Fig. 17.
Fig. 17.

As in Fig. 13, but for annual mean (a) temperature, and (b) potential temperature.

Citation: Journal of Climate 27, 8; 10.1175/JCLI-D-13-00376.1

Figure 18 displays the vertical profile of the regression coefficient between θ and SST. In observation, there is a warming from surface to 200 mb associated with local SST warming, but the warming magnitude changes with height. The warming rate decreases with height in the boundary layer, but increases with height from above the boundary layer to a maximum around 400 mb. Most importantly, the warming magnitude in the free troposphere is weaker than at the surface, indicating a reduction of LTS associated with SST warming. All models simulate warming between the surface and 200 mb, a decrease of warming rate with height inside the boundary layer, and an increase of warming rate with height with height from above the boundary layer to a maximum in the upper troposphere. However, all models except CAM5 produce a stronger warming than observations above the boundary layer, leading to a weaker reduction of LTS associated with local SST warming.

Fig. 18.
Fig. 18.

As in Fig. 14, but for potential temperature.

Citation: Journal of Climate 27, 8; 10.1175/JCLI-D-13-00376.1

The excessive free troposphere warming in the models is possibly caused by excessive latent heating in the models. This is confirmed in Fig. 19a, which shows the time series of annual mean precipitation, which is a measure of vertically integrated latent heating. In observations, the annual mean precipitation is generally smaller than 0.3 mm day−1, which comes mainly from drizzle from the stratocumulus clouds. All models except CANE produce excessive precipitation. Comparison with Fig. 18 indicates that models with larger (smaller) precipitation tend to have larger (smaller) warming in upper/middle troposphere associated with local SST warming, suggesting that the excessive troposphere warming in the models is likely caused by excessive latent heating in the models. One exception is CANE, which produces weak precipitation but large troposphere warming, suggesting that the troposphere warming in that model is caused by physical processes other than latent heating.

Fig. 19.
Fig. 19.

Time series of (a) annual mean precipitation for observations (GPCP) and the eight models and (b) ratio between annual mean convective precipitation and annual mean total precipitation for the eight models except CANE. All data are averaged over 10°–30°S, 70°–90°W.

Citation: Journal of Climate 27, 8; 10.1175/JCLI-D-13-00376.1

Figure 19b shows the ratio between convective precipitation and total precipitation for the models. Note that convective precipitation output is not available for CANE. Previous observational studies showed that precipitation in the SEP stratocumulus region is dominated by convective precipitation, which accounts for 70%–80% of the total precipitation (Schumacher and Houze 2003). The two models with better stratocumulus cloud simulation (HAES and CAM5) generate convective precipitation fraction that is consistent with observations. The other five models produce overly large stratiform precipitation.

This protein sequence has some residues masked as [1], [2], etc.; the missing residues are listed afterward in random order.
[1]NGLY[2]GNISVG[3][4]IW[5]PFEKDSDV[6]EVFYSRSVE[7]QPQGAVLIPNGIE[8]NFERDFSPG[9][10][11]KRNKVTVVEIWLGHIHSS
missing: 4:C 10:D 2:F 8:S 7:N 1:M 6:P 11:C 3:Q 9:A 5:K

Figure 20 illustrates the scatterplot of LTCC versus LTS. The observation shows a high correlation of 0.80 between ISCCP LTCC and ERA-Interim LTS, with a regression coefficient of 5.42% K−1, which is consistent with the results of previous observational studies (Klein and Hartmann 1993; Norris 1998; Wood and Bretherton 2006). Only one model (HAES) captures the observed correlation and regression coefficients, suggesting that the model physical schemes master well the formation and maintenance of low clouds. Five other models (IPSL, IPSM, MPIE, MRIC, and CAM5) also show high correlation, but with too small regression coefficients, suggesting that the model physical schemes are in the right direction in simulating the low clouds. Two models (CANE and MIR5) display very low correlation, suggesting that the model physical schemes cannot properly represent some key aspect of low cloud formation.

Fig. 20.
Fig. 20.

Scatterplot between LTS and LTCC for (a) observations (ERA-Interim LTS vs ISCCP LTCC) and (b)–(i) the eight models. All data are averaged over 10°–30°S, 70°–90°W. The linear regression coefficient (r, K %−1) and correlation coefficient (c) are also shown on the top of each panel.

Citation: Journal of Climate 27, 8; 10.1175/JCLI-D-13-00376.1

To summarize, the cloud and radiation biases in the models are associated with model biases in both large-scale environment and model physics. For the large-scale environment, the models simulate reasonable large-scale subsidence and humidity structure, but show problems in simulating the temperature structure including missing temperature inversion, insufficient LTS, and insufficient reduction of LTS with local SST warming. For model physics, six of the eight models can simulate the increase of low cloud cover associated with larger LTS, but the regression coefficient is generally too small with only one model capturing the observed magnitude.

4. Summary and discussion

This study examines the SEP stratocumulus clouds and associated cloud feedback simulated by eight CMIP5–CFMIP global climate models. Twenty-eight years of historical simulations from each model were analyzed and compared with long-term observations of clouds, radiative fluxes, CRF, SST, and large-scale atmosphere environment. The results show that the state-of-the-art global climate models still have significant difficulty in simulating the SEP stratocumulus clouds and associated cloud feedback. Comparing with observations, the models tend to simulate significantly less cloud cover, higher cloud top, and a variety of unrealistic cloud albedo. The insufficient cloud cover leads to overly weak shortwave CRF and net CRF. Only two of the eight models capture the observed positive cloud feedback at subannual to decadal time scales. The cloud and radiation biases in the models are associated with 1) model biases in large-scale temperature structure including the lack of temperature inversion, insufficient lower troposphere stability (LTS), and insufficient reduction of LTS with local SST warming, and 2) improper model physics, especially insufficient increase of low cloud cover associated with larger LTS.